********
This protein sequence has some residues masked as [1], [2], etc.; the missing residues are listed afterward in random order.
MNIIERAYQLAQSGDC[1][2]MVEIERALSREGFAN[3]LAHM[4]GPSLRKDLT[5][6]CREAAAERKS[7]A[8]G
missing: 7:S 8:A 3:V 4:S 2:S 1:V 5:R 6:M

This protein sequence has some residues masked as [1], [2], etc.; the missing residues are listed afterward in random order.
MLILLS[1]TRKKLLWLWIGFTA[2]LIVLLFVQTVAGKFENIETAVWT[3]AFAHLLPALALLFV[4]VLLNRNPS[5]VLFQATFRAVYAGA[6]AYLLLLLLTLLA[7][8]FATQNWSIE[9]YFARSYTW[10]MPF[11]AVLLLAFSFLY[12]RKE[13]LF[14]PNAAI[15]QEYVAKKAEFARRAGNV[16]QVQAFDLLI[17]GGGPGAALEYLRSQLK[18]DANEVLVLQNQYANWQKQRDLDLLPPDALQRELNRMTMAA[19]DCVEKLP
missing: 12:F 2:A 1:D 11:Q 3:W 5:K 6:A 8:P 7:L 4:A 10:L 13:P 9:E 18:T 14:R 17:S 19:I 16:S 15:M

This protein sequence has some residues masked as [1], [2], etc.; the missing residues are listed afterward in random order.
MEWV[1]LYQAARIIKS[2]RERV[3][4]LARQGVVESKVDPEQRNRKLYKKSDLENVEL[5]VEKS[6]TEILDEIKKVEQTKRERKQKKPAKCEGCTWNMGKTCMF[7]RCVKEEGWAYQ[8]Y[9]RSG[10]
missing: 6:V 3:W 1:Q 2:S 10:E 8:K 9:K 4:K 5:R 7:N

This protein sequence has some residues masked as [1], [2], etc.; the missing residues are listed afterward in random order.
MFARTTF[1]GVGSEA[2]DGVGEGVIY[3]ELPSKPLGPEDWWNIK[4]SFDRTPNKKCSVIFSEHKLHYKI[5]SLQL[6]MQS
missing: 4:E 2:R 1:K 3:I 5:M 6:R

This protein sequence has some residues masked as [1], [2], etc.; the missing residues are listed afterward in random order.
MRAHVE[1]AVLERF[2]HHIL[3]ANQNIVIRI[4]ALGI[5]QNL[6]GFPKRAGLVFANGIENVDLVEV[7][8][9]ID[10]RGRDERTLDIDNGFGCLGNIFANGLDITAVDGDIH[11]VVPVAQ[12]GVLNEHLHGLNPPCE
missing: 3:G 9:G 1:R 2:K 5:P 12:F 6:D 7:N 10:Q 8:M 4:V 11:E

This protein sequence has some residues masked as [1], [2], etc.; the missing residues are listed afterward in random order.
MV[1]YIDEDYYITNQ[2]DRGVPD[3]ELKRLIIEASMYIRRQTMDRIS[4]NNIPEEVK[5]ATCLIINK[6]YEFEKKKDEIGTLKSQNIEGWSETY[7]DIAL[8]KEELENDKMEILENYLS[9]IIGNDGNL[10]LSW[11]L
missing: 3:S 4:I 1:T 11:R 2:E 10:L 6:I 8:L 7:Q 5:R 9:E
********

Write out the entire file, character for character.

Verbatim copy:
This protein sequence has some residues masked as [1], [2], etc.; the missing residues are listed afterward in random order.
MNIIERAYQLAQSGDC[1][2]MVEIERALSREGFAN[3]LAHM[4]GPSLRKDLT[5][6]CREAAAERKS[7]A[8]G
missing: 7:S 8:A 3:V 4:S 2:S 1:V 5:R 6:M

This protein sequence has some residues masked as [1], [2], etc.; the missing residues are listed afterward in random order.
MLILLS[1]TRKKLLWLWIGFTA[2]LIVLLFVQTVAGKFENIETAVWT[3]AFAHLLPALALLFV[4]VLLNRNPS[5]VLFQATFRAVYAGA[6]AYLLLLLLTLLA[7][8]FATQNWSIE[9]YFARSYTW[10]MPF[11]AVLLLAFSFLY[12]RKE[13]LF[14]PNAAI[15]QEYVAKKAEFARRAGNV[16]QVQAFDLLI[17]GGGPGAALEYLRSQLK[18]DANEVLVLQNQYANWQKQRDLDLLPPDALQRELNRMTMAA[19]DCVEKLP
missing: 12:F 2:A 1:D 11:Q 3:W 5:K 6:A 8:P 7:L 4:A 10:L 13:P 9:E 18:T 14:R 17:S 19:I 16:S 15:M

This protein sequence has some residues masked as [1], [2], etc.; the missing residues are listed afterward in random order.
MEWV[1]LYQAARIIKS[2]RERV[3][4]LARQGVVESKVDPEQRNRKLYKKSDLENVEL[5]VEKS[6]TEILDEIKKVEQTKRERKQKKPAKCEGCTWNMGKTCMF[7]RCVKEEGWAYQ[8]Y[9]RSG[10]
missing: 6:V 3:W 1:Q 2:S 10:E 8:K 9:K 4:K 5:R 7:N

This protein sequence has some residues masked as [1], [2], etc.; the missing residues are listed afterward in random order.
MFARTTF[1]GVGSEA[2]DGVGEGVIY[3]ELPSKPLGPEDWWNIK[4]SFDRTPNKKCSVIFSEHKLHYKI[5]SLQL[6]MQS
missing: 4:E 2:R 1:K 3:I 5:M 6:R

This protein sequence has some residues masked as [1], [2], etc.; the missing residues are listed afterward in random order.
MRAHVE[1]AVLERF[2]HHIL[3]ANQNIVIRI[4]ALGI[5]QNL[6]GFPKRAGLVFANGIENVDLVEV[7][8][9]ID[10]RGRDERTLDIDNGFGCLGNIFANGLDITAVDGDIH[11]VVPVAQ[12]GVLNEHLHGLNPPCE
missing: 3:G 9:G 1:R 2:K 5:P 12:F 6:D 7:N 10:Q 8:M 4:V 11:E

This protein sequence has some residues masked as [1], [2], etc.; the missing residues are listed afterward in random order.
MV[1]YIDEDYYITNQ[2]DRGVPD[3]ELKRLIIEASMYIRRQTMDRIS[4]NNIPEEVK[5]ATCLIINK[6]YEFEKKKDEIGTLKSQNIEGWSETY[7]DIAL[8]KEELENDKMEILENYLS[9]IIGNDGNL[10]LSW[11]L
missing: 3:S 4:I 1:T 11:R 2:E 10:L 6:I 8:L 7:Q 5:R 9:E